By Yuriy Smirnov Ph.D.

The time value of money concept states that $1 today is worth more than $1 in the future. The reason is rather simple. If you have $1 today, you can invest it and receive more value in the future. So, the present value (PV) of money is the current worth of the amount that will be received at a specific date in the future. It is implied that the money is invested at a specific interest rate called the required rate of return.

Note that the present value is usually less than the future value except during times of negative interest rates!

Calculating the present value is also called discounting and is the reverse of finding future value (FV), which is also called compounding. Furthermore, there is a relationship between the future value and the present value described by the following equation.

FV_{N} = PV × (1 + r)^{N}

Here FVN is a future value at the end of relevant period N, PV is a present value, r represents an interest rate earned per period, and N is a number of periods.

The equation above can be modified to find the PV as follows:

PV = | FV |

(1 + r)^{N} |

As was mentioned above, the sum to be received in the future would be worth less than the same sum to be received today. Two drivers decrease the present value of a future amount of money.

**Interest rate**. The higher the interest rate, the faster the present value will decrease.**Number of periods**. An amount of money to be received in the future even at a relatively low interest rate has very little present value.

Thus, the further in the future the due date is extended, the lower the PV will be (gradually approaching zero).

Let’s assume an investor intends to have $100 after 5 years. The money could be invested at a 12.5% annual rate. We need to discount $100 to find how much the money is worth now (zero point). Graphically, the discounting is shown in the figure below.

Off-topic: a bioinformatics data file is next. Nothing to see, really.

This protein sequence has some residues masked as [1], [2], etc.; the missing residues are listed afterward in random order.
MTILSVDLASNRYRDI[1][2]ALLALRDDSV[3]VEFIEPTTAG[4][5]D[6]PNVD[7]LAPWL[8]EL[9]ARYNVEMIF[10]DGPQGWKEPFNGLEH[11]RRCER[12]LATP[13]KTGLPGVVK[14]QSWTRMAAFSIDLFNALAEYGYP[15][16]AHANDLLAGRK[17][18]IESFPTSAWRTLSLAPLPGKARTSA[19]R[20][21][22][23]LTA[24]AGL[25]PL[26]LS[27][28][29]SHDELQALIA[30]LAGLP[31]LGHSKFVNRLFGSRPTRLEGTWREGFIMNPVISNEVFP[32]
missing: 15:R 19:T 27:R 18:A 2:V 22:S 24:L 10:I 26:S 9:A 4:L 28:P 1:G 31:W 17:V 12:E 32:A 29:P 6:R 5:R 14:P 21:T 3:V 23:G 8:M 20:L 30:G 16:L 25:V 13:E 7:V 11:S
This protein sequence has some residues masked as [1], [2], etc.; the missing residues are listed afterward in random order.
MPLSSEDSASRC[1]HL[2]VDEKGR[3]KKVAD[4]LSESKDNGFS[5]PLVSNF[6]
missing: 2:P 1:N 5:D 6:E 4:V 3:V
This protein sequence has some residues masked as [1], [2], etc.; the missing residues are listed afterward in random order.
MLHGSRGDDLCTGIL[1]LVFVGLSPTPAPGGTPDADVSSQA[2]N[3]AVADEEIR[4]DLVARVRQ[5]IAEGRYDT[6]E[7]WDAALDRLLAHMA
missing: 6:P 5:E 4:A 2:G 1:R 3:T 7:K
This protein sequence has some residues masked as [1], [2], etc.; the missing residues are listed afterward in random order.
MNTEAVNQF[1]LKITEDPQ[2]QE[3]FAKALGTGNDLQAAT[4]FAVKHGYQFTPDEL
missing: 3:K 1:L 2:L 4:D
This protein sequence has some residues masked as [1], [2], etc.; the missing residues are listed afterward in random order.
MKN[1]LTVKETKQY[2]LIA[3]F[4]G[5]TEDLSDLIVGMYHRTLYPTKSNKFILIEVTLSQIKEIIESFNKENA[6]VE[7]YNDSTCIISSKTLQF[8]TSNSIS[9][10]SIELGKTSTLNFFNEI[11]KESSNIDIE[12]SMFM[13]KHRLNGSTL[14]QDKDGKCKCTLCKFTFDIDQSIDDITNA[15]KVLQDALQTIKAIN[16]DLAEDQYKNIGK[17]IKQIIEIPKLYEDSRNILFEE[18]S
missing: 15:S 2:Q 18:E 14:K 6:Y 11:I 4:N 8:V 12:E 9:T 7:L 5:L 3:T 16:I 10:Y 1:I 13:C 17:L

We start with $100 at the end of the fifth year and get $88.89 worth at the end of the fourth year. Further, we discount $88.89 and get $79.01 at the end of the third year. This process continues for the remaining years until we get the present value of $55.49 at the beginning of the first year (zero point on figure above).

PV _{End of 4th year} = $100 ÷ (1 + 0.125) = $88.89

PV _{End of 3rd year} = $88.89 ÷ (1 + 0.125) = $79.01

PV _{End of 2nd year} = $79.01 ÷ (1 + 0.125) = $70.23

PV _{End of 1st year} = $70.23 ÷ (1 + 0.125) = $62.43

PV _{Beginning of 1st year} = $62.43 ÷ (1 + 0.125) = $55.49

The step-by-step approach demonstrated above is cumbersome, especially for a large number of periods. So we can reach the same result using the formula of PV mentioned above.

PV = | $100 | = $55.49 |

(1 + 0.125)^{5} |

You can also find the present value of money using our online calculator or discount table.

© 2018 FinancialManagementPro.com. All rights reserved.